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Coming Attractions

Perennial Crops

Kernza wheat (Thinopyrum intermedium) at the Land Institute in Salina, Kansas. The mature wheat will be tied into bundles and fed into a small combine for threshing.

Sometime after the last ice age, human beings began to cultivate annuals for food—the first being an early ancestor of wheat called emmer in the Fertile Crescent. 10,000 years ago rice was grown in Asia, and 9,000 years ago corn was domesticated in Mesoamerica. These three annuals became the staple crops of the world and remain so to this day.

Perennial grains and cereals would be a game-changer for soil, carbon, and cost. Perennial crops are the most effective way to sequester carbon in any agricultural system because they leave the soil intact. The difference between annuals and perennials is that annuals die back every year, roots and all, and regenerate solely through seeds. Perennials die back too, but not the roots, which produce new growth.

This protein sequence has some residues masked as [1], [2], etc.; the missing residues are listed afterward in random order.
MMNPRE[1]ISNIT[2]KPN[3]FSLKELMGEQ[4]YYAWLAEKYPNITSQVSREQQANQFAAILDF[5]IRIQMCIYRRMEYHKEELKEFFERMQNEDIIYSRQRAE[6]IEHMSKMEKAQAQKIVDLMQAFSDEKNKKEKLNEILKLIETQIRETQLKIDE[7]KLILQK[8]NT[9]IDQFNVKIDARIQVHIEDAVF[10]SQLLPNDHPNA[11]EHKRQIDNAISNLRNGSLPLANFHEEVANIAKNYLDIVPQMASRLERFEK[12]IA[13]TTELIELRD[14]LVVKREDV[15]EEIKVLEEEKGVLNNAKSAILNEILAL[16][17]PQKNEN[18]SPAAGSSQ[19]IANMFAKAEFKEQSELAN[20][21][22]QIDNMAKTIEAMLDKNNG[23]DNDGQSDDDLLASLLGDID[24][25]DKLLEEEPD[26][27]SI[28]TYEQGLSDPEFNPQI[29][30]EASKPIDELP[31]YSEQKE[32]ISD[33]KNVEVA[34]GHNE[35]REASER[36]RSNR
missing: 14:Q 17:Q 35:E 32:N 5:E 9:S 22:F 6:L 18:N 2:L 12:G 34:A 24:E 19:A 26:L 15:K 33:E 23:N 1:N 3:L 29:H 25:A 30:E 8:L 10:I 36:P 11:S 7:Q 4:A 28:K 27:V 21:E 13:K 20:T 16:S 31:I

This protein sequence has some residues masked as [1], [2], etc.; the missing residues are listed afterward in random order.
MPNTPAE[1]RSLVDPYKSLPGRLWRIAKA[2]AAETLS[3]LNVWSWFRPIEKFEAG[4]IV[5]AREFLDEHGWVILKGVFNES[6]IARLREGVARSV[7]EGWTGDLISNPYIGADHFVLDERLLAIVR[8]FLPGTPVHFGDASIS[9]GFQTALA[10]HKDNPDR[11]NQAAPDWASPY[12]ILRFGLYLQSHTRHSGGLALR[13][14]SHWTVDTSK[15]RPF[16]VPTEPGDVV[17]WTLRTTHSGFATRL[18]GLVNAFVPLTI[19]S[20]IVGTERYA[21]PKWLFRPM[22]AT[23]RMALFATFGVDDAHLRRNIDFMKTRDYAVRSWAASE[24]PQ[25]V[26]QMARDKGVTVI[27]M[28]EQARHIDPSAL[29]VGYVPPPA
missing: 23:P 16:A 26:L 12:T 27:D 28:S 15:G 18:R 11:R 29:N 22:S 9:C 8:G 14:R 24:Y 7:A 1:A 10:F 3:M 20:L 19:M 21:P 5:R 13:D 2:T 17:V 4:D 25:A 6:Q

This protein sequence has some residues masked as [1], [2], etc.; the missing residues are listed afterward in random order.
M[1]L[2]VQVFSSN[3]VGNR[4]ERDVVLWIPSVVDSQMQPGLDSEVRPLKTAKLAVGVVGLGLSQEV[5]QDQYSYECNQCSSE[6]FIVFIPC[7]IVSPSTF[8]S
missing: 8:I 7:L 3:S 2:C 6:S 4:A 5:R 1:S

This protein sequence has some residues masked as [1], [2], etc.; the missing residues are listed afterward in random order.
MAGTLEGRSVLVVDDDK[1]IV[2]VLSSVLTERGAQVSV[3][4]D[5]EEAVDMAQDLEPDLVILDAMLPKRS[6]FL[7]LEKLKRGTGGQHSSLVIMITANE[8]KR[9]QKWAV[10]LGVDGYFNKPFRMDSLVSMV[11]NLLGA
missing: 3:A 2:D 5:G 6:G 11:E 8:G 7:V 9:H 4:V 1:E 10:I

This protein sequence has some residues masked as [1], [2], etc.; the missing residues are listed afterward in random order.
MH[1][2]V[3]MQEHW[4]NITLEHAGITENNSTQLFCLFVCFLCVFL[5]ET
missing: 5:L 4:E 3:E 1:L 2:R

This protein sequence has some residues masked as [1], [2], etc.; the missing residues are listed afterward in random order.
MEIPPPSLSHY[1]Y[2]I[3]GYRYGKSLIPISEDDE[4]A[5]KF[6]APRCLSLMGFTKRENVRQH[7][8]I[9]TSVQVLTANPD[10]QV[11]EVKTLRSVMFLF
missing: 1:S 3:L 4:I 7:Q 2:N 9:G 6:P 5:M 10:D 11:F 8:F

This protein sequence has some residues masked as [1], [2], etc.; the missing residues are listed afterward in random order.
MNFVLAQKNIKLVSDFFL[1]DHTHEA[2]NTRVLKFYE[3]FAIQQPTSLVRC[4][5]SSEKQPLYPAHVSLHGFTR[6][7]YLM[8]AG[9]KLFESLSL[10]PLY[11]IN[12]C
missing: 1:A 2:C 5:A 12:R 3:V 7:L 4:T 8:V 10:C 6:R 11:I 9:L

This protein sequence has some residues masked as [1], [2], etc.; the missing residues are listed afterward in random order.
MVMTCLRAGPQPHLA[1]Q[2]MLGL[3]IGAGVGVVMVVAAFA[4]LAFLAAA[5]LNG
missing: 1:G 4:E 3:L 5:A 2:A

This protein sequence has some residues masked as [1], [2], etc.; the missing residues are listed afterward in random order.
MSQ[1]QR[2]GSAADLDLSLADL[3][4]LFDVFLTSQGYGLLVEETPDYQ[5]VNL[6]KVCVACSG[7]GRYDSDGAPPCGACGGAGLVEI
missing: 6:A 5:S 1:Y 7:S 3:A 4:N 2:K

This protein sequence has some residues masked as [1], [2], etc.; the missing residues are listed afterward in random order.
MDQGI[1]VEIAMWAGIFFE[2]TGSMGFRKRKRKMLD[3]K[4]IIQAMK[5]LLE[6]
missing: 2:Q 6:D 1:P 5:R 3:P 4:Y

Researchers are pursuing grain, cereal, and oilseed plants that are perennial food providers. Two successful efforts to breed perennial staple crops have emerged. The Yunnan Academy of Agricultural Sciences in China focuses on rice. The Land Institute in Kansas has been attempting to breed perennial wheat for more than forty years, and may have it in a variety called Kernza. They may ultimately make it possible to farm without disturbing the soil.

Technical summaries for each solution will be available May 1, 2017.

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